Destination: Paris, France
In case you win that trip to Paris mentioned in my review of the Marc Levy book, All Those Things We Never Said, you may need a good solid guidebook to help you plan. Enter No Worries Paris.
I had not heard of the Trailblazer guides by Jerry and Janine Sprout until they contacted me with their new photo-filled walking guide to Paris. They have their own publishing company, but are a perfect example of why I should not totally ignore self-published books. If the guide to Paris reflects the quality of all their books, they run a very professional operation. Before talking in detail about Paris, let me fill you in on their previous books.
The Sprouts have produced five guides to the Hawaiian Islands. The first is a general planning guide for the state as a whole. The other four are subtitled: ” Where to hike, snorkel, bike, paddle and surf” and cover the islands of Kauai, Maui, Hawaii the Big Island and Oahu. The other two books in their list are Alpine Sierra: From the Tahoe to Yosemite; and Golden Gate Trailblazer: San Francisco and Marin County. If you’re heading in the direction of any of these, you can find out more about them at the website, Trailblazer Books. Most of the books are available in digital editions as well as in print.
The new No Worries Paris: A Photographic Walking Guide represents their first venture outside the United States, and one hopes that it is merely the beginning. Janine Sprout’s photographs draw your attention to high points of Paris, and also give travel photographers some ideas about how to get good travel photos, while Jerry’s text gives you all sorts of tidbits of information to enhance your walk through Paris.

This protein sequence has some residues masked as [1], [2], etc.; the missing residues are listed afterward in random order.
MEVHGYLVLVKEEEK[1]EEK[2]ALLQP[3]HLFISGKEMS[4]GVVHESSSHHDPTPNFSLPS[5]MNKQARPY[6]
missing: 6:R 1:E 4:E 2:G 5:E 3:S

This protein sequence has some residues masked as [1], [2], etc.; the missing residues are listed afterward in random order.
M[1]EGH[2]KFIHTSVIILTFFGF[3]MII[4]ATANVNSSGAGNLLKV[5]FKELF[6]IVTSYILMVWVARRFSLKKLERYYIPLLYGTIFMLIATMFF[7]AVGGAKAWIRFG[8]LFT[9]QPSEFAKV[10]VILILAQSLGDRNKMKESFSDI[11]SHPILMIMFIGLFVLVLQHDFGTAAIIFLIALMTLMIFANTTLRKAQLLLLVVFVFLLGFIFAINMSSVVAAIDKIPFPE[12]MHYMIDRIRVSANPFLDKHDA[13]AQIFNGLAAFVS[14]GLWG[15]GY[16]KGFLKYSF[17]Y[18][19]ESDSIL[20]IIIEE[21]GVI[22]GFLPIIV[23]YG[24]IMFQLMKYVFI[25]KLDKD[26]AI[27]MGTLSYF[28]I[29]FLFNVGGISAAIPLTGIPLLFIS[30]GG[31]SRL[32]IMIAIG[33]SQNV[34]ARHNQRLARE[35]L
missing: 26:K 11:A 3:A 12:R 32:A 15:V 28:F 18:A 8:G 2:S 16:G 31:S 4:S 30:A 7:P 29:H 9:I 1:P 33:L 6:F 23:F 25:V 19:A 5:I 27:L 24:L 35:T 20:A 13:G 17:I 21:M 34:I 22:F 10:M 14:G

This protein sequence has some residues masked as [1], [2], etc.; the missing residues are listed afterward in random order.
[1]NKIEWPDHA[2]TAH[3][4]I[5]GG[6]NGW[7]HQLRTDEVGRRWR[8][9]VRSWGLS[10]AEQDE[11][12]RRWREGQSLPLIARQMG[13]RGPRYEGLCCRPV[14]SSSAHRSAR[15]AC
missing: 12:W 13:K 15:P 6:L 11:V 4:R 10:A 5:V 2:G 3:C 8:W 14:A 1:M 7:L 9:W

The purpose of this guidebook is clear and consistent. As they say in the opening section: “The idea of No Worries Paris is to get to know the city by actually seeing it on foot, using the most photogenic routes possible.”
When I look for a guidebook, I check out a few things.
1. Last things first: Does it have a good index, so I can quickly find information on a particular site?
This book has four pages of indexed place names and people names that should help any traveler find what they are looking for.
2. Is it organized in a format that is easy to follow?
The Sprouts get high marks for organization. The book opens with a section called “How to Use This Book, explaining the division into Walking Tours (1/2-1 day); Promenades (shorter walks); Postcards (high points of each area); Thumbnails (summary of the atmosphere and character of the walk.). Then comes the Walking Tour, which includes photos to show you visually why you might like this walk and a tour map followed by street directions and a background and brief histories of the place.
Another point in its favor is that each walk starts and ends at a Metro station, making it easy to get to and fro.
3. Are the maps usable, clear, abundant?
Here the book falls down a bit since frequently the colored line denoting the walk overlays the name of a street, and you will need (as they recommend) a separate city map to follow their route. I’m picturing myself juggling both a book AND a map, and don’t like the picture.
Even if you haven’t booked a trip to Paris (or won the Marc Levy trip) you’ll enjoy looking at the photographs, and will glean lots of fascinating history of Paris if you get this guidebook for your travel library.
Other guides to Paris that we’ve discussed, with links to the original review:
Markets of Paris (Outdoor and Indoor markets all over the city)
Forever Paris (Famous people who lived here)
The Most Beautiful Walk in the World (Expat resident leads tours with many literary references)
Ten Places to Eat Cheaper in Paris (My own little e-book)
That should keep you busy for a while!
(Note: The authors provided a copy of this guide book for review. That does not affect my opinion. I include affiliate links in my articles for your convenience in shopping, and because it earns a few cents to support A Traveler’s Library when you choose to use those links.)